But Martin Sjogren's team had the final word and thwarted any potential comeback five minutes later when Reiten beat Burns with a delicious 20-yard free-kick.

A year later than planned, the pandemic-delayed Women's European Championship takes place in England this month, at a time when the women's game is enjoying a popularity surge.

Barcelona Femeni packed out Camp Nou twice for Champions League games in the season just ended, in what was the most eye-catching sign of years of steady growth.

Many players who a decade ago would have needed part-time work to supplement their playing wages are now enjoying the trappings of being full-time professionals.

It means these players are physically sharper, more tactically astute, and skill levels are soaring skywards, making Euro 2022 an unmissable prospect.

Here, Stats Perform looks at seven players who could emerge as dominant stars of the tournament.

Alexia Putellas, Spain and Barcelona

Generally considered to be the world's best player, Putellas became the first Spain women's international to reach 100 caps on Friday when she played and scored in a 1-1 friendly draw against Italy. She runs the show for Barcelona, captaining the team, and delivered a flood of goals from midfield. She hit 34 goals across all competitions last season, including a four-minute hat-trick against Valencia, and in the Champions League she was named player of the season, despite her team's 3-1 defeat to Lyon in the final.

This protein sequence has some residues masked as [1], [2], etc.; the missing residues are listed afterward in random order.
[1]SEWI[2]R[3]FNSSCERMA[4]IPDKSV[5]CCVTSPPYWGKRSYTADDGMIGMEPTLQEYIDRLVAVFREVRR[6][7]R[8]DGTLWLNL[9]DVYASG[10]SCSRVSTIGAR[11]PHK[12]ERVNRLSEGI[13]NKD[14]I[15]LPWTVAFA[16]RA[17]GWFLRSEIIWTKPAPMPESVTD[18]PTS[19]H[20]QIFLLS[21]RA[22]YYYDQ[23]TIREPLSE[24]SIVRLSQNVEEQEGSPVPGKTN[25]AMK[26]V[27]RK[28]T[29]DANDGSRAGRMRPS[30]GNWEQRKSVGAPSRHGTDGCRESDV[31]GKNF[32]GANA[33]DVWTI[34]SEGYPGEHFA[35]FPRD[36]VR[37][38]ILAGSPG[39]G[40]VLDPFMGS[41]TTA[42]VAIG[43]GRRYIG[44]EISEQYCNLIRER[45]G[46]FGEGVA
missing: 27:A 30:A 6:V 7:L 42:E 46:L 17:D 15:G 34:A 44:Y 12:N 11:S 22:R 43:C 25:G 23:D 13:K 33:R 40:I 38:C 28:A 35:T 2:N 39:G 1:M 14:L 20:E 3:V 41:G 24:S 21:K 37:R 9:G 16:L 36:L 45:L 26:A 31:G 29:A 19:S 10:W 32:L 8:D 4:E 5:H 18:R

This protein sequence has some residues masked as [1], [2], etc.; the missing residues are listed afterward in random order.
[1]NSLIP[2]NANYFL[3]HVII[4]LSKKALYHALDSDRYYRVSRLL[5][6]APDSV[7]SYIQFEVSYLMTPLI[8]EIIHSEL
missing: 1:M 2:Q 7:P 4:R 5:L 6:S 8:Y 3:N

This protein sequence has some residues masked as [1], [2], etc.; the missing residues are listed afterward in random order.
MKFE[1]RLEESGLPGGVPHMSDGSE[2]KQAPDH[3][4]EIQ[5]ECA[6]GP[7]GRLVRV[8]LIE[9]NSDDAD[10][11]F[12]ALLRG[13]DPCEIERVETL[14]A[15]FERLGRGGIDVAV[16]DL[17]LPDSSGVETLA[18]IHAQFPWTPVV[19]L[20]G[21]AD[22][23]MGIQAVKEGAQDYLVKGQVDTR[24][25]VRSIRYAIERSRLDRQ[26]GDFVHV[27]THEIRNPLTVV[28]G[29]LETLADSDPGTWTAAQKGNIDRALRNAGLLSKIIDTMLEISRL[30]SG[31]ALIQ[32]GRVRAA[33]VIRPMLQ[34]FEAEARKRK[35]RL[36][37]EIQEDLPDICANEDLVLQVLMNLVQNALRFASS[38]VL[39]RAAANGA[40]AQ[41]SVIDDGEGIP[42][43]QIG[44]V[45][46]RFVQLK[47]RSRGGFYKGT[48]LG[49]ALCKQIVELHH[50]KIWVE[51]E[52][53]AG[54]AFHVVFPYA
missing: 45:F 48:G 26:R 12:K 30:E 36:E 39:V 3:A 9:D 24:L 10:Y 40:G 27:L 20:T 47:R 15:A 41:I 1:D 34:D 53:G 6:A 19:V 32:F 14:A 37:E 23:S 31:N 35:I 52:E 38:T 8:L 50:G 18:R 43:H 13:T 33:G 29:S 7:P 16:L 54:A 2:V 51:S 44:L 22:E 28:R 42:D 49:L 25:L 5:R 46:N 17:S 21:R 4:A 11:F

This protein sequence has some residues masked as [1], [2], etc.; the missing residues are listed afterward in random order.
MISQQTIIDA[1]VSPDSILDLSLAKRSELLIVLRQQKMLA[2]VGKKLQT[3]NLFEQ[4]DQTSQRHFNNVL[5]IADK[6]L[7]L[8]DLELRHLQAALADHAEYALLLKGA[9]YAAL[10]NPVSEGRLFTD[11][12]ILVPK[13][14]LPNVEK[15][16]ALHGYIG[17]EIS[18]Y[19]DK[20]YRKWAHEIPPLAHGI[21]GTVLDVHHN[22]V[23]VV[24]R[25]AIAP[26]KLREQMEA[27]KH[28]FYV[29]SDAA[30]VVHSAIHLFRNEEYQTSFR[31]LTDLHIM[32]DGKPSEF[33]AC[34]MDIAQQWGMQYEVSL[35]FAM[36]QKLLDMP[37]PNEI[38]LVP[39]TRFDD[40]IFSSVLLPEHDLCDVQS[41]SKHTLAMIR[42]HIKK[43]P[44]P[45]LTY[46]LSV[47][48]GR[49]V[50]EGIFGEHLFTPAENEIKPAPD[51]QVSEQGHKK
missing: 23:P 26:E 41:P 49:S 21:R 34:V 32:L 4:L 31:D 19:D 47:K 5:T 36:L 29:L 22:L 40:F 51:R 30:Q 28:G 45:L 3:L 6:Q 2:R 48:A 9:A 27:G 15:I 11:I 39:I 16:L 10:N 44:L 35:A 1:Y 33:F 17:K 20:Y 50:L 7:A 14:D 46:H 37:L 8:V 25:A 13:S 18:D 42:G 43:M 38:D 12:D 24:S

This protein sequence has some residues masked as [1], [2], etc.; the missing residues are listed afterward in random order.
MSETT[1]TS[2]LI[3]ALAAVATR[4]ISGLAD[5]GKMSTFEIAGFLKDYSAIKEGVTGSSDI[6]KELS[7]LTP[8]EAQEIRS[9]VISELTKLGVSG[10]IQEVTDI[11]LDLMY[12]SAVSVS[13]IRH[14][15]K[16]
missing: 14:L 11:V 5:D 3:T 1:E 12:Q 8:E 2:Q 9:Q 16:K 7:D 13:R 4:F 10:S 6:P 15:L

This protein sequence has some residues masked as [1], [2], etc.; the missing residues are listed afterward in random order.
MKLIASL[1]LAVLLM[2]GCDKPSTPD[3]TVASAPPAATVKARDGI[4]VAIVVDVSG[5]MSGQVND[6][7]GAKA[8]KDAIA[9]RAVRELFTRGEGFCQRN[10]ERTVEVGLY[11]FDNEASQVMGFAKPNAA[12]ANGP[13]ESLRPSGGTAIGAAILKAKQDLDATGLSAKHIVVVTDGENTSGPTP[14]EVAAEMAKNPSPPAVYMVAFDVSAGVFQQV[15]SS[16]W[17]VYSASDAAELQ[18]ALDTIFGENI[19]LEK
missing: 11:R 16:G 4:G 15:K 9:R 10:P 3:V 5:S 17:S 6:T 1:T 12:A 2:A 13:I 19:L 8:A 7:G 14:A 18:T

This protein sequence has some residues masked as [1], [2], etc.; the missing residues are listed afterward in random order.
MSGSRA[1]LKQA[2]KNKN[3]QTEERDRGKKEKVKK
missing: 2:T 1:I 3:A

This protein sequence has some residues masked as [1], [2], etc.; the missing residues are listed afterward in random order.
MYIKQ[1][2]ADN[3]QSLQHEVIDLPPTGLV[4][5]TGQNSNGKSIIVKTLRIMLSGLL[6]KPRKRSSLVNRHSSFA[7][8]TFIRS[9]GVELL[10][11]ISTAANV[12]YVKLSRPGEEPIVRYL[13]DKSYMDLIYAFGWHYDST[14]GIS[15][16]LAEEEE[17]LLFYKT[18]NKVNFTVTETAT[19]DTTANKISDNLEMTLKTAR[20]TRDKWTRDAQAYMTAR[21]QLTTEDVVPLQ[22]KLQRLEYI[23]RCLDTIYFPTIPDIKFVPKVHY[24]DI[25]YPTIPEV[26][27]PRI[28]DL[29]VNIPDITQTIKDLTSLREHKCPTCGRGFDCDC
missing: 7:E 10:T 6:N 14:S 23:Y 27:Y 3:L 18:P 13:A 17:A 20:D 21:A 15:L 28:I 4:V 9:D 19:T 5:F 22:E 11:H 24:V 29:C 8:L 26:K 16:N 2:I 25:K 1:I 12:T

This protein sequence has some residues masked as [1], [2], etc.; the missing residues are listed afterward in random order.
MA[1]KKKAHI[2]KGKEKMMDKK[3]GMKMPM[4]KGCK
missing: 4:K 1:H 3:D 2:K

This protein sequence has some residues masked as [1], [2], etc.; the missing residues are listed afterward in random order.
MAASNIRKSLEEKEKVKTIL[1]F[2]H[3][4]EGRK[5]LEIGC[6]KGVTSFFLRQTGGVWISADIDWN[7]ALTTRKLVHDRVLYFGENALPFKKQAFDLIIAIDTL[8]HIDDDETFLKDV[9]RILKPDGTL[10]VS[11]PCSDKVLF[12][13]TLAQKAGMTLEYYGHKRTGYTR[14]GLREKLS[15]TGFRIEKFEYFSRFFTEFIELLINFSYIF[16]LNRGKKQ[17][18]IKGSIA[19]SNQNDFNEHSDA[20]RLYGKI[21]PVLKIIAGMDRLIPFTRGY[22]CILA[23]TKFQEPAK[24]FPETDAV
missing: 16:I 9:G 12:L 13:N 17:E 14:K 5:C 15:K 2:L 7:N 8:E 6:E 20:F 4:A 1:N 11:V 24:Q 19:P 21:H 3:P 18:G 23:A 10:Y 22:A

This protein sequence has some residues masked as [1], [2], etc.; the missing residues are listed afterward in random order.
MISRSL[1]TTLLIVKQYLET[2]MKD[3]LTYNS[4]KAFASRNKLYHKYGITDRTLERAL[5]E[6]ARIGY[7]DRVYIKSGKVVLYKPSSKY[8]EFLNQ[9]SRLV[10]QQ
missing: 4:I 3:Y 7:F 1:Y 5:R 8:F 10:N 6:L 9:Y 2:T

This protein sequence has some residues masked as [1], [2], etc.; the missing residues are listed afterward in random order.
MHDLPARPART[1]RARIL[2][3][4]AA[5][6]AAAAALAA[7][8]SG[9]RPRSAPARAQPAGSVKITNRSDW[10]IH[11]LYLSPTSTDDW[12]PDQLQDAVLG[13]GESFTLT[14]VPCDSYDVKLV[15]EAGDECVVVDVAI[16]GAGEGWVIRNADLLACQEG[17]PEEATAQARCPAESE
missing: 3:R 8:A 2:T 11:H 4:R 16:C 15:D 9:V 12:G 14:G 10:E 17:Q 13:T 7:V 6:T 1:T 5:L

Irene Paredes, Spain and Barcelona

If Putellas pulls the strings in the opposition half, it will likely fall to Paredes to organise at the other end of the field, as favourites Spain look to keep it tight at the back. The Barcelona centre-back is set to captain Spain, who are seeking their first European Championship title. After joining last year from Paris Saint-Germain, Paredes helped Barcelona to a polished Primera Division campaign of 30 wins from 30 games, with only 11 goals conceded. Almost 11 years since making her debut in Euro 2013 qualifying, Spain will look for Paredes to lead by example.

Pernille Harder, Denmark and Chelsea

Harder is a serial winner at club level, having won four consecutive league and cup doubles with Wolfsburg before joining Chelsea for a reported world-record fee in September 2020 and adding back-to-back WSL and FA Cup doubles. The classy forward will create chances for others but is also a deadly finisher, scoring 68 goals in 134 internationals. Runners-up last time, Denmark will look to Harder to ensure they are in the mix again this month.

Ada Hegerberg, Norway and Lyon

Hegerberg is the returning Norway heroine, coming back into the fold in March after almost five years in self-imposed exile, having previously been upset by the national federation's treatment of the women's game. A true superstar of the game, the Lyon striker and former Ballon d'Or Feminin winner suffered an ACL injury in early 2020 that kept her sidelined for 20 months, but she is emphatically back now, as she proved when scoring in the Champions League final win over Barcelona – a 59th European club competition goal in her 60th such game.

Beth Mead, England and Arsenal